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  • RockShox - Reverb Stealth (B1) Dropper Seatpost - Right Lever
RockShox - Reverb Stealth (B1) Dropper Seatpost

RockShox Reverb Stealth (B1) Dropper Seatpost

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$217.84 $471.00

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    • Right Lever, 30.9x480mm/170mm travel
      sale $217.84

    Tech Specs

    [shaft] 3D forged 7050 aluminum, [head] forged 7050 aluminum
    30.9 mm, 31.6 mm, 34.9 mm
    340 mm, 390 mm, 440 mm, 480 mm
    0 mm
    100 mm, 125 mm, 150 mm, 170 mm
    Claimed Weight:
    [30.9x340mm/100mm travel] 560 g
    Recommended Use:
    mountain bike
    Manufacturer Warranty:
    2 years

    Reverb Stealth (B1) Dropper Seatpost

    Don’t make the mistake of thinking the Rock Shox Reverb Stealth (B1) Dropper Seatpost has been sitting comfortably for all of these years, content to rely on its name and impressive legacy rather than change with the times. While you’ve been barreling through rock gardens and earning a few new scars on your old Reverb, RockShox has been quietly overhauling the Reverb Stealth’s design. This year, it unleashes some serious changes like travel-specific post lengths and a wider range of squish options to bring it up to speed with the discipline-bending enduro monsters multiplying by the day on the trails.

    The expanded post lengths and travel options are good news for taller riders who find the range offered by traditional lengths to be slightly lacking on either end of the spectrum. RockShox didn’t just adjust sizing for taller riders, though. Gleaming new internals stand at the ready inside the seatpost, complete with SKF internal seals keeping the grit out as well as rearranged bushings. The repositioned bushings mean that slacker seatposts won’t interrupt travel anymore, and you’ll experience a smooth glide, rather than a jump, every time you engage the remote.

    RockShox couldn’t find room to improve the already impressive cable routing on the Reverb, and the clean design remains reassuringly unchanged for this model. Free of excess cables and complicated fitting, the Stealth’s cable runs subtly through the internal seatpost routing space most modern frames are now built with, but a mechanic can adapt an older frame by carefully drilling a hole. Mount the hydraulic actuator on either side of the bars, and in exchange for a few regular bleedings, you’ll enjoy supple actuation ride after ride.

    • Iconic dropper post features improved enduro functionality
    • Increased travel and size range accommodates taller riders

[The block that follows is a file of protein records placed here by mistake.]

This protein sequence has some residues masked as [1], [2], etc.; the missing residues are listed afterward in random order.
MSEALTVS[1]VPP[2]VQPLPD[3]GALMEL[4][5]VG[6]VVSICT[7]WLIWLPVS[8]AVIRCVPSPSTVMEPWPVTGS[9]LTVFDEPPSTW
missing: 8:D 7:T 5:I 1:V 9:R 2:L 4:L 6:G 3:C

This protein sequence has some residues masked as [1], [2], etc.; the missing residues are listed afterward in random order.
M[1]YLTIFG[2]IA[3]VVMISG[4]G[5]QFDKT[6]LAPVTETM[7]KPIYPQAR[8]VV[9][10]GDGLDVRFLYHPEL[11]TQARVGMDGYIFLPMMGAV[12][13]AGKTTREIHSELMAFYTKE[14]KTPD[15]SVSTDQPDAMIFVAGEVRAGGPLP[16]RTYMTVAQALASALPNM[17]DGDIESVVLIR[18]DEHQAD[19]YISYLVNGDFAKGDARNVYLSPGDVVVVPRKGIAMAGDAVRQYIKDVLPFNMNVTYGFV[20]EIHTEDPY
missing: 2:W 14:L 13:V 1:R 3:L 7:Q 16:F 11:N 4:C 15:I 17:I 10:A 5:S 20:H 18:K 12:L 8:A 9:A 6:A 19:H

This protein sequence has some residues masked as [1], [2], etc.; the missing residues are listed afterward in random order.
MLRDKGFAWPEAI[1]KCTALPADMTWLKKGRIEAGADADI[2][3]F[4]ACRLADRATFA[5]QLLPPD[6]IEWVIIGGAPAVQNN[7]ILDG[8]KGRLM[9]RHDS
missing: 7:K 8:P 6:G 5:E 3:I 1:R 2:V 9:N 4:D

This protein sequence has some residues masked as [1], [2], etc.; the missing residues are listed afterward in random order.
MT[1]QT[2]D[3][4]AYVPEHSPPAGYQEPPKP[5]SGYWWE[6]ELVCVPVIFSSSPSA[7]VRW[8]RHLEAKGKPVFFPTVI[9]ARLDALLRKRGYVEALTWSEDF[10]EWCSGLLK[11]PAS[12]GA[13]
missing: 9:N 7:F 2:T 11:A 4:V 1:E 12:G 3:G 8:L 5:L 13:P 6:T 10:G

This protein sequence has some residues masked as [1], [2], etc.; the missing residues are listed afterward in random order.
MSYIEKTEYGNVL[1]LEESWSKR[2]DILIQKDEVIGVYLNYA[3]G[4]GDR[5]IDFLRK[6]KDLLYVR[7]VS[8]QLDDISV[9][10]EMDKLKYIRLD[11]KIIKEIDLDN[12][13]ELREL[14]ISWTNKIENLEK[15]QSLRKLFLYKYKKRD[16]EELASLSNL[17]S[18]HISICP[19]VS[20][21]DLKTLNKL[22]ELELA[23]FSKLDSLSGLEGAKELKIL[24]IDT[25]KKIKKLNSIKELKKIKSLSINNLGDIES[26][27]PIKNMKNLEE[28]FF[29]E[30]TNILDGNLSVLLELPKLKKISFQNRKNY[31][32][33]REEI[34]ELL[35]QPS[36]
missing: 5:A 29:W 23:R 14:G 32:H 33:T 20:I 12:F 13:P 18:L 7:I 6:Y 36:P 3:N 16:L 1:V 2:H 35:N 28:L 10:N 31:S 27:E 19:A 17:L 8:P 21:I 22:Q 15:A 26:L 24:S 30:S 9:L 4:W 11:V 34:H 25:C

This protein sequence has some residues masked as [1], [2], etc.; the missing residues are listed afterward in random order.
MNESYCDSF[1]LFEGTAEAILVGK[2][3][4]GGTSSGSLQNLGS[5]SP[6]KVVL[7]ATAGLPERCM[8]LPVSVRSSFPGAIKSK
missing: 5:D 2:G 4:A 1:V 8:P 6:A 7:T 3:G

• Refreshed internals work better with slack geometry
    • Stealth routing provides clean, hassle-free integration
    • Enjoy smooth, precise adjustments with hydraulic actuation


      this is for the C1 but might help you get in the correct ball park for the b1


      Gets your seat out of the way!

      • Familiarity: I've put it through the wringer

      I wish I went with a 170mm, but this is my third reverb and I have been loving it. Zero issues after months of riding.

      Reverb FTW

      • Familiarity: I've put it through the wringer

      This is the only dropper worth running. I know a lot of people will disagree with me, but I love it. Being a fully hydraulic system, it makes tear down and rebuild at home (or your LBS) not only possible, (unlike any other post out there) but super simple once you've done it once or twice. Other posts have a nitrogen charge, which means your LBS will have to send it back (every season) to whichever manufacturer it came from and you won't see it for two weeks or so, and end up paying the same amount you would to have your local dudes just do your Reverb in house in a day or two.

      Great so far

      • Familiarity: I've put it through the wringer

      I have used it for a full season with no problems... although I make sure to store the dropper extended.

      Honestly not a fan

      • Familiarity: I've put it through the wringer

      I switched to a Fox transfer after having to have my reverb rebuilt 2 times. It's a great dropper post, but is something that requires frequent and unnecessary maintenance. Also doesn't perform well if you ever ride in colder weather.

      Dude! I am just about to do the exact same thing. Costs almost the same to rebuild as it does to buy a brand new one. Its never made sense to me. I have the same issues in the cold too. Bleeding it when the season changes helps, but it shouldn't need so much attention. How do you like the fox transfer? That's what I am looking to get

      Expensive and becoming even MORE so

      • Familiarity: I've put it through the wringer

      Coming up on my second winter with this post and not looking forward to it. The plunger is wholly NOT ergonomically correct and cannot be made better by adjusting the position of it. Yeah, I feel bad having to shell-out another Hundred bucks for the lever that it should have come with; but, on longer rides when your hands begin to cramp, that plunger just continues to get worse and worse. That said, it works great on shorter rides (under 2 hours) in the heat of summer! And I like the way it snaps / clicks when it tops out, letting you know that it has returned to the full-up position. In the winter however, when your hands get fatigued and cold, forget it! Because the hydraulic oil gets more viscus as the mercury drops, that plunger gets even harder to actuate. So, I bought the lever.

      The post comes with 5 weight oil which was a disaster last winter. I live in Texas, so I have enjoyed riding year round, only last winter was my first with this post. We all know that the temperature drops as we climb and somewhere around 45 degrees F the post gets stuck in the down position, because the oil becomes too thick to move anymore. This even happened to me in Crested Butte, CO in July, when it rained at around 11,000 feet and the temps plummeted. I decided to do a total rebuild on the post, installing both 2.5 weight oil and the one-by, lever-style actuator. I will update this after I have given it the proper amount of testing / riding in a variety of temperatures and altitudes. Fingers-crossed!